For Colorado blades, size will primarily determine the amount of thump the bait has in the water. When Bass are feeding with their lateral line and seem finicky, reducing blade size will make that bait seem less powerful. In extra muddy situations, heavy current, or lots of wind, a bigger blade may be needed to allow the fish to feel your bait from far away.

For all blade types, increasing the size will also allow you to run the bait slower and provide more lift in the water column. Being able to determine what the fish are reacting to and matching that with the current conditions will help you select the proper size blades.

Blade Color

Blades come in three primary color options: Gold, Silver, and Painted.

Gold blades are a great option in low light conditions. Whether it be slightly stained water, cloudy days or early morning/late evening, the gold blade provides the benefit of a darker profile while maintaining some flash. They should also be utilized when the primary forage has a goldish tint to it (think Golden Shiner).

Silver blades will perform best in clearer water and sunny conditions. This color is all about the flash which can imitate many different types of baitfish. Without letting the Bass get a good look at the bait, a silver blade will look like something they regularly eat. A perfect example would be during the Shad spawn.

Painted blades can be used in many different situations. The only downside is the lack of a natural flash like you get from gold and silver blades. White, black, red or orange are great options for really muddy water and night fishing. Solidly painted blades are ideal for giving the bait contrast and will help fish locate it as it comes by.

The other option for painted blades is a color pattern that imitates specific types of forage (like a Sexy Shad or Blue Back Herring pattern). These blades are best used in clearer water.

Blade Configuration

There are three main types of blade configurations: Single, Double, or Tandem.

Single blades are just that – one Willow, Indiana, or Colorado attached to the body of the bait. Single-bladed baits should be used when a smaller presentation is needed. If the bite has been tough, or you keep getting short strikes, moving to a smaller profile with a single blade will be less intrusive.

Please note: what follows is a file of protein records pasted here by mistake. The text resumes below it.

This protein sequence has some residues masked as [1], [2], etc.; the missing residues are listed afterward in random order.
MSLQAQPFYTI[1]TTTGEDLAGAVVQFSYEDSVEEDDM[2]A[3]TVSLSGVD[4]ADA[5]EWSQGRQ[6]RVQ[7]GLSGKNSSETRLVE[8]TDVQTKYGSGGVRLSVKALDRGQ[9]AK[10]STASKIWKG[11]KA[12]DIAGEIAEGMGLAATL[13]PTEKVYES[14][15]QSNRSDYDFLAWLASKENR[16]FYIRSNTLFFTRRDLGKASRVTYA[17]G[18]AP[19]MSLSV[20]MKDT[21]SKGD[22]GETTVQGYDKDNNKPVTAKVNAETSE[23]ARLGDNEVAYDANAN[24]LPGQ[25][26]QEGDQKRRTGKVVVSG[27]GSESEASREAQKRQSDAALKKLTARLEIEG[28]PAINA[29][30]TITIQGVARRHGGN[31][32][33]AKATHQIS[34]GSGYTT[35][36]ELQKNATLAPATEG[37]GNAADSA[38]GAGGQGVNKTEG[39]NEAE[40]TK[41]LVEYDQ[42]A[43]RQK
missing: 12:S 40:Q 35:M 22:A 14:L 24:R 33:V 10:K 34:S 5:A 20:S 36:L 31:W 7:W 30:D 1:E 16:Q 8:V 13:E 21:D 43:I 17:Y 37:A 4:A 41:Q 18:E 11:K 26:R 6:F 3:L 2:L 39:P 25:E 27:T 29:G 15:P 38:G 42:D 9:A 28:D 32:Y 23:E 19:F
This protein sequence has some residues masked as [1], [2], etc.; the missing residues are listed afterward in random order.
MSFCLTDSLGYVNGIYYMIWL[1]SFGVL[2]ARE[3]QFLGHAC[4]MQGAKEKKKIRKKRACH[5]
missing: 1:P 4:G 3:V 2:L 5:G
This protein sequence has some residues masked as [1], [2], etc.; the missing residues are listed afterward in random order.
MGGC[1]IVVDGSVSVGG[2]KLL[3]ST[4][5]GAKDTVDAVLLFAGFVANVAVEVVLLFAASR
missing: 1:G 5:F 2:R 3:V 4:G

Double-bladed baits have two of the same style blades. It can be a double Willow, double Indiana, or a double Colorado. Depending on the style of blades, doubling up causes a different effect. Running double Willows gives the spinnerbait a bait school look. If Bass are chomping hard, adding that second blade could increase your strike percentage by looking like an easy 2 for 1 meal. Double Colorado will give you extra lift and allow you to work the bait slower. If you are looking for a more subtle presentation in dirty water you could go to a double Colorado with much smaller blades, giving you the same lift and speed as a larger single Colorado.

Tandem is when you have two different styles of blades on the bait and is typically the most versatile of the three configurations. Whether it is a tandem Willow/Colorado or Willow/Indiana, each pairing will allow you to tweak the presentation ever so slightly to your liking.

There are virtually unlimited options with different blade styles, sizes, and colors. The two most import pieces of the puzzle to put the winning combination together is understanding the current conditions you are fishing and paying attention to what the fish are telling you. With that in mind, there is no reason not to catch fish any time of the year on a spinnerbait! Give it a shot, and let us know how it goes!